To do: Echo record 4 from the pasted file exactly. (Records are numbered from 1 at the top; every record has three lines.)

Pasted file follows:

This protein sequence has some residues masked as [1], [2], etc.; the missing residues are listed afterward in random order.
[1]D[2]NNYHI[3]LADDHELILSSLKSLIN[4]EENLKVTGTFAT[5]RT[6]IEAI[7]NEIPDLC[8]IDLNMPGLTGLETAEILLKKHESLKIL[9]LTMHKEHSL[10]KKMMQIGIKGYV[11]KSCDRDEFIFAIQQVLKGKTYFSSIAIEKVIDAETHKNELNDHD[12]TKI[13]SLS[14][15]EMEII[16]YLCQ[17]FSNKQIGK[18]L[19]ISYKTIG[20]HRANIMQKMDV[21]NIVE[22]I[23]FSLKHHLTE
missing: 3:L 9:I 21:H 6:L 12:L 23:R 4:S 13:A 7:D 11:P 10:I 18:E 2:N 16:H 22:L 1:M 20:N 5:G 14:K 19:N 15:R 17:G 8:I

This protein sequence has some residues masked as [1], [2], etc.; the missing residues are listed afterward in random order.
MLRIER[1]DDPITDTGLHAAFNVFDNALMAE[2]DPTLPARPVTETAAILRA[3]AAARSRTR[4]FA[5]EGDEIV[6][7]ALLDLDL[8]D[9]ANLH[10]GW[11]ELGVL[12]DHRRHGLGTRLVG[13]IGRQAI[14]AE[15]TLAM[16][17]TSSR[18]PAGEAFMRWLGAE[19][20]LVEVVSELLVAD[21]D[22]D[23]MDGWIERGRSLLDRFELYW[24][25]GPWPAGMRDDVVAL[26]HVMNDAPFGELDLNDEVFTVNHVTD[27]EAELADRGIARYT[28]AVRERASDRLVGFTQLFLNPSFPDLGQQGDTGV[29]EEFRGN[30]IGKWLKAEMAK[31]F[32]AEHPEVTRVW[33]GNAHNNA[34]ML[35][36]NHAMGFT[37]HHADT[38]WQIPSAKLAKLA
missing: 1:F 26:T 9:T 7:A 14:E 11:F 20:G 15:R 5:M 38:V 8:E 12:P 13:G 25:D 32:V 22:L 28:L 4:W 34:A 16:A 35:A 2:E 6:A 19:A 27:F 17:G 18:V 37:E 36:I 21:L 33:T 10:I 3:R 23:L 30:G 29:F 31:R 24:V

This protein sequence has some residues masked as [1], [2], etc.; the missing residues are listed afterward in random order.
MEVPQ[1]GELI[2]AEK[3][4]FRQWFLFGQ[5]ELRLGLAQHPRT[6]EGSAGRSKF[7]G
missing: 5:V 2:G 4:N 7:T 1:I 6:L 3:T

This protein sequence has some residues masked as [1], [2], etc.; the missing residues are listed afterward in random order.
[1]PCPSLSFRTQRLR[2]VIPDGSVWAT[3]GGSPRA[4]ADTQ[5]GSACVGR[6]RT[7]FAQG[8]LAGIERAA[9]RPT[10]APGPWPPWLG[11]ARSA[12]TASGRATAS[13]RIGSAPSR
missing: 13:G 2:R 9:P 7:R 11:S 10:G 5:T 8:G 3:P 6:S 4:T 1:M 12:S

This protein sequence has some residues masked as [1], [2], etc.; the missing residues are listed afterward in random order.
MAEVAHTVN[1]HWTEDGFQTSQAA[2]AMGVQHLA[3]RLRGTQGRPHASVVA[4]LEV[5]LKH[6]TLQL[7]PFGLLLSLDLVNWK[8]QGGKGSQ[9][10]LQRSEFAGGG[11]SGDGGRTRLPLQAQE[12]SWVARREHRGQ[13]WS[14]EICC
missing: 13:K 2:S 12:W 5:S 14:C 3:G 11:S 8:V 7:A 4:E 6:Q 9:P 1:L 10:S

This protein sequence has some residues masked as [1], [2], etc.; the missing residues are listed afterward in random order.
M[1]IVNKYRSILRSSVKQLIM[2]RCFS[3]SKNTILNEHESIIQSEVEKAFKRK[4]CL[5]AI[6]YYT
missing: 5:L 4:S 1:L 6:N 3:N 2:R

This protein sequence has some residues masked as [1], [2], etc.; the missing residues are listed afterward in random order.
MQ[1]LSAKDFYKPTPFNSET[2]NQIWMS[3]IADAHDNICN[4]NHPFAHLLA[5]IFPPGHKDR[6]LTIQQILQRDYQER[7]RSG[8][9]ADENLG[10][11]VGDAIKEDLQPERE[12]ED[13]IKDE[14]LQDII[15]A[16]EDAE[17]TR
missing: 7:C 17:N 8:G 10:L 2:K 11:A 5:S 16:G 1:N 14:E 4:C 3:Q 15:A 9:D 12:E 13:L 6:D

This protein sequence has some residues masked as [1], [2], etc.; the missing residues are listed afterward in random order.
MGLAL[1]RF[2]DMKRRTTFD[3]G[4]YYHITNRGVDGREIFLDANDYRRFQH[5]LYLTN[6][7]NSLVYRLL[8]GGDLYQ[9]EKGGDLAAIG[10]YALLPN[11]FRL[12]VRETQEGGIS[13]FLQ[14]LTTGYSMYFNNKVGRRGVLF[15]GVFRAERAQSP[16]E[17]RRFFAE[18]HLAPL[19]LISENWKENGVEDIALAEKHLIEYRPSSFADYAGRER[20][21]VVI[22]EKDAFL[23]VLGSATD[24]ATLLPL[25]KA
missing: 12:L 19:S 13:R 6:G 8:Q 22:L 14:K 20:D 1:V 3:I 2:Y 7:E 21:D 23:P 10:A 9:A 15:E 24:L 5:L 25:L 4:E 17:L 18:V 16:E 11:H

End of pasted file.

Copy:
This protein sequence has some residues masked as [1], [2], etc.; the missing residues are listed afterward in random order.
[1]PCPSLSFRTQRLR[2]VIPDGSVWAT[3]GGSPRA[4]ADTQ[5]GSACVGR[6]RT[7]FAQG[8]LAGIERAA[9]RPT[10]APGPWPPWLG[11]ARSA[12]TASGRATAS[13]RIGSAPSR
missing: 13:G 2:R 9:P 7:R 11:S 10:G 5:T 8:G 3:P 6:S 4:T 1:M 12:S